| Conditions: Clear|
Wind Speed & Direction: 14 Kmph NNW
Sunrise: 7:40 AM
Sunset: 6:01 PM
Historic Climatic Data
|Month||Average Temperature (°C)||Average Daily Max (°C)||Average Daily Min (°C)||Average Monthly Rainfall (mm)||Humidity %||Number of Rainy Days||Sunshine Hours||Sea Temperature (°C)|
When is the best time to visit Fuerteventura?
When rain does occur it is usually between late October and March and it brings a touch of green to the North-West part of the Island and the mountainous areas around Betancuria. However, it is still scarce enough around the main resorts on the East coast to ensure that the landscape remains desert-like all year round. Many visitors claim that the best time to visit the Island is September and the first half of October; the weather is still summer-like at this time, the trade winds are at their lightest and the sea is at its warmest.
The climate of the Island is classified as a hot desert climate according to the Koppen-Geiger classification and is influenced by many factors: the North-East Trade Winds, subtropial-latitude, proximity to Lanzarote, proximity to Africa, lack of altitude and the relatively cold Canary Current. According to Unesco, Fuerteventura is home to the largest area of desert and semi-desert in Europe.
Unlike the Western Canary Islands (and like its nearest neighbour, Lanzarote), Fuerteventura does not have high mountains. This means that the moisture-laden air just passes over the Island without depositing rain. The only exception to this is at the peaks of Jandia in the very South of the Island, which just about makes it into this zone. Lanzarote, although also a low-lying island, also provides a mild rain shadow effect as it lies to the North-West of Fuerteventura (the direction of the prevailing wind). For this reason, Fuerteventura does not experience the pronounced difference in cloudiness between the North and South that is experienced in most of the Canary Islands.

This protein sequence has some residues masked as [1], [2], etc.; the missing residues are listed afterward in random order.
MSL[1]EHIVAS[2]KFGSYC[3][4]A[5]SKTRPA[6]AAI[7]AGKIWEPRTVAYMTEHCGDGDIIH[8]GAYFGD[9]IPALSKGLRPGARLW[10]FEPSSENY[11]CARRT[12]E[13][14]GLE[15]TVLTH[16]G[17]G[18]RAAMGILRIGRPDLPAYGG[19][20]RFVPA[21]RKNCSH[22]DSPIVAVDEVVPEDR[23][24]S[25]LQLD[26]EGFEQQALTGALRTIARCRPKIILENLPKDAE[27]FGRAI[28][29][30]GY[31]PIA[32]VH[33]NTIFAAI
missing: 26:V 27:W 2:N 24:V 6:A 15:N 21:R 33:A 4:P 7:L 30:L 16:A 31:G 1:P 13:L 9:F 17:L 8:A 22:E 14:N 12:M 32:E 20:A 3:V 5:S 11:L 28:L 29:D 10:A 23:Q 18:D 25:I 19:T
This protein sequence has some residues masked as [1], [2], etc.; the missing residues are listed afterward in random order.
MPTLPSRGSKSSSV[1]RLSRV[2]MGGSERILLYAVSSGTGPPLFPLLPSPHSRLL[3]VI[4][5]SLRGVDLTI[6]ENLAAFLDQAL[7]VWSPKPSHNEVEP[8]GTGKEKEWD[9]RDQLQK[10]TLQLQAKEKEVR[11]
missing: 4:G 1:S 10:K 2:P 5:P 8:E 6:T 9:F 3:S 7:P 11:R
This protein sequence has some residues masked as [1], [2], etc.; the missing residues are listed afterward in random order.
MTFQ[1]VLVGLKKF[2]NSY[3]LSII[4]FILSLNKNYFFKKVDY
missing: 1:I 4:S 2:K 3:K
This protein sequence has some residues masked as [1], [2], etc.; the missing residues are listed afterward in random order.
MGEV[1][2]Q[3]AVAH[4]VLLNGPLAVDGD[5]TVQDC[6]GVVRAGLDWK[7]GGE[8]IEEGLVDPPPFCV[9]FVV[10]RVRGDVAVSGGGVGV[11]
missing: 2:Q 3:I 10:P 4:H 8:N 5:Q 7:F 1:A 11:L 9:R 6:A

The cold Canary current means that water temperatures are slightly cooler than you might expect at this latitude – although at 22 or 23 degrees Celsius in late summer, they are still very pleasant.
Sometimes (usually during the summer) the wind changes to a more Easterly or South-Easterly direction, bringing the dust-haze or ‘Calima’ along with searing temperatures from the Sahara Desert.
There is quite a bit of variation in weather conditions from place to place according to time of year. Costa Calma can become very windy at certain times of the year (there is a reason why the Windsurf and Kitesurf Championships are held at nearby Playa Sotavento), while nearby Morro Jable is sheltered by the Island’s highest mountain range. Sea conditions also vary considerably around the Island: Surf might be up in El Cotillo, while it is flat calm in Jandia.
And while Caleta de Fuste might not offer the most spectacular beaches on Fuerteventura, the sheltered lagoon can offer water temperatures that are several degrees higher than in the open sea.